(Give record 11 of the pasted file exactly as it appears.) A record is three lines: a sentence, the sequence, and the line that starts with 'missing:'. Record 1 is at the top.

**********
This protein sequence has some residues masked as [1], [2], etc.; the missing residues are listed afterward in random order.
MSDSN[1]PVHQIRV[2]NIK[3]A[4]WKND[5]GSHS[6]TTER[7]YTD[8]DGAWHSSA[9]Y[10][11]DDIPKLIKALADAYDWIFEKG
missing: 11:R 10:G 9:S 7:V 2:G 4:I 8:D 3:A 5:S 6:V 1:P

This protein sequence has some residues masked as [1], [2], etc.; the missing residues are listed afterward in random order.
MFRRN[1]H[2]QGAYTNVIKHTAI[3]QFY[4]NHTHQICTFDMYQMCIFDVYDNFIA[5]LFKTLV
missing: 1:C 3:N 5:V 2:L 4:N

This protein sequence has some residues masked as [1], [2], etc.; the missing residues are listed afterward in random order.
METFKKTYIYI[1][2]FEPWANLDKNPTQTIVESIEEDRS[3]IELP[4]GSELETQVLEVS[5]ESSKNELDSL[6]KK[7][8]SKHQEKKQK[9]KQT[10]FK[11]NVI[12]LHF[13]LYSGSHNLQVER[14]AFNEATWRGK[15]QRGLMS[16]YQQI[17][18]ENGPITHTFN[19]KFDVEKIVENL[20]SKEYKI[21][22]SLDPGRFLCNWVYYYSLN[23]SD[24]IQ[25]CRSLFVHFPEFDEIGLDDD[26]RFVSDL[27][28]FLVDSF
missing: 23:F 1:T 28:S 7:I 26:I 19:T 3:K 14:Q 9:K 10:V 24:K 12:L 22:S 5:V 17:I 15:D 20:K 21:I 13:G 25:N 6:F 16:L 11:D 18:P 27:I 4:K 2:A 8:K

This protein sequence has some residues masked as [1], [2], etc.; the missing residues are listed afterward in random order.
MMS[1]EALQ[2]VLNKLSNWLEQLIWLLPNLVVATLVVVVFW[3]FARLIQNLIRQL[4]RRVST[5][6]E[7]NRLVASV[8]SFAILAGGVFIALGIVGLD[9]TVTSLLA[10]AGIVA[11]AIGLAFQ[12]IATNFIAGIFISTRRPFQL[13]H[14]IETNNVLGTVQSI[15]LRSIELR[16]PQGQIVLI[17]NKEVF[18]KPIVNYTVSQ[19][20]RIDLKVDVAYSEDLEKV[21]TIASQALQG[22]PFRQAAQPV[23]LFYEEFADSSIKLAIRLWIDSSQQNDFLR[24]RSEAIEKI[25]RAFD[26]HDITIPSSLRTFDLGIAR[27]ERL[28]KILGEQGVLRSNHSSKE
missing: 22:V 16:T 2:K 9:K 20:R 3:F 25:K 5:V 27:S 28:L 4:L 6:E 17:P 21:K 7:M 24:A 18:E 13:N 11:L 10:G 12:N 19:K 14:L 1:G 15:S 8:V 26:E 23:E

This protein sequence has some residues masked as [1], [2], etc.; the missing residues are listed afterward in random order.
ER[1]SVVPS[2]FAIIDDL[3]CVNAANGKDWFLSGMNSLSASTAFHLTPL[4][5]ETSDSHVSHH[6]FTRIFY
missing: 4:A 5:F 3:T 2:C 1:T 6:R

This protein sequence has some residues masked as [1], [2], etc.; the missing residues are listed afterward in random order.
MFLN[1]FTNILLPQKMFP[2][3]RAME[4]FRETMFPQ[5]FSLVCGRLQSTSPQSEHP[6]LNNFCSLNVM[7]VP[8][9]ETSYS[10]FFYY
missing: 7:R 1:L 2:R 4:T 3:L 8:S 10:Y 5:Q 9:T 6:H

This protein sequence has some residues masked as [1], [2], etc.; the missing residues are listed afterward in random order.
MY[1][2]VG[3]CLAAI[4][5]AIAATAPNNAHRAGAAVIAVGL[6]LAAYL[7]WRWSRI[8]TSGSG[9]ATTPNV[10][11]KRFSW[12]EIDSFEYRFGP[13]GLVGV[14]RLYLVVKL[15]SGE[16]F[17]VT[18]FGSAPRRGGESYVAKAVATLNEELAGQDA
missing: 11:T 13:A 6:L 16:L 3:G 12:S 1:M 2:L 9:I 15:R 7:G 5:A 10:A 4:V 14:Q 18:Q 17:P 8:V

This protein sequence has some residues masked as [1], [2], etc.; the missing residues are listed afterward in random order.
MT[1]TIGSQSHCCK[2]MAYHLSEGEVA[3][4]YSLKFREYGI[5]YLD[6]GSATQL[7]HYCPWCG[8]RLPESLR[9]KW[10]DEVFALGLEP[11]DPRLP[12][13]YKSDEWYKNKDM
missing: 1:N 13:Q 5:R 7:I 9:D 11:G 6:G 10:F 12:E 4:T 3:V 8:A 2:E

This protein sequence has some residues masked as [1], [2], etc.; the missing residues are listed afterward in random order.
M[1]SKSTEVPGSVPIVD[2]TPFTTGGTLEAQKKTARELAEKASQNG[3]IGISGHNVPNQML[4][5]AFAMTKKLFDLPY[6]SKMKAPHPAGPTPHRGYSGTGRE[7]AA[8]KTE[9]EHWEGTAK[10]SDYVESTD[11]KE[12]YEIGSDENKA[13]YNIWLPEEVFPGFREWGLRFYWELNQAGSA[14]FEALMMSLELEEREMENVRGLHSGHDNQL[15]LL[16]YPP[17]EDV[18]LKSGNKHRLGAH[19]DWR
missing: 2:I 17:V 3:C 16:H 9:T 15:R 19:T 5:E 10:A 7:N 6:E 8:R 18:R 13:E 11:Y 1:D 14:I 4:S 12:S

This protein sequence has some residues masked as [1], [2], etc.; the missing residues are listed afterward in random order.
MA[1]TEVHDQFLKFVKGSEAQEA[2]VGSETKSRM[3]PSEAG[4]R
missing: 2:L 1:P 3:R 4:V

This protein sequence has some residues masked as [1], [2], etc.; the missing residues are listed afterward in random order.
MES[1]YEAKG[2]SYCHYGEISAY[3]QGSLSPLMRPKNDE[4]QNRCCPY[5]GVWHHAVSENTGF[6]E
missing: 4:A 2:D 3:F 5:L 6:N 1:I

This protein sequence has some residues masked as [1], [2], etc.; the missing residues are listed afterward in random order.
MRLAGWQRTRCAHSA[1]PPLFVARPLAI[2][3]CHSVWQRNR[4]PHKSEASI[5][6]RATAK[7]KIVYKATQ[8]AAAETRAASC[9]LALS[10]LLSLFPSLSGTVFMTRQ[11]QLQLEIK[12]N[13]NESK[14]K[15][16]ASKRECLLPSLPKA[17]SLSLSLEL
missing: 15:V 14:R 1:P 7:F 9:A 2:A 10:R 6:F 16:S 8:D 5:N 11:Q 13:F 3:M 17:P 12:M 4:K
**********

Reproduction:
This protein sequence has some residues masked as [1], [2], etc.; the missing residues are listed afterward in random order.
MES[1]YEAKG[2]SYCHYGEISAY[3]QGSLSPLMRPKNDE[4]QNRCCPY[5]GVWHHAVSENTGF[6]E
missing: 4:A 2:D 3:F 5:L 6:N 1:I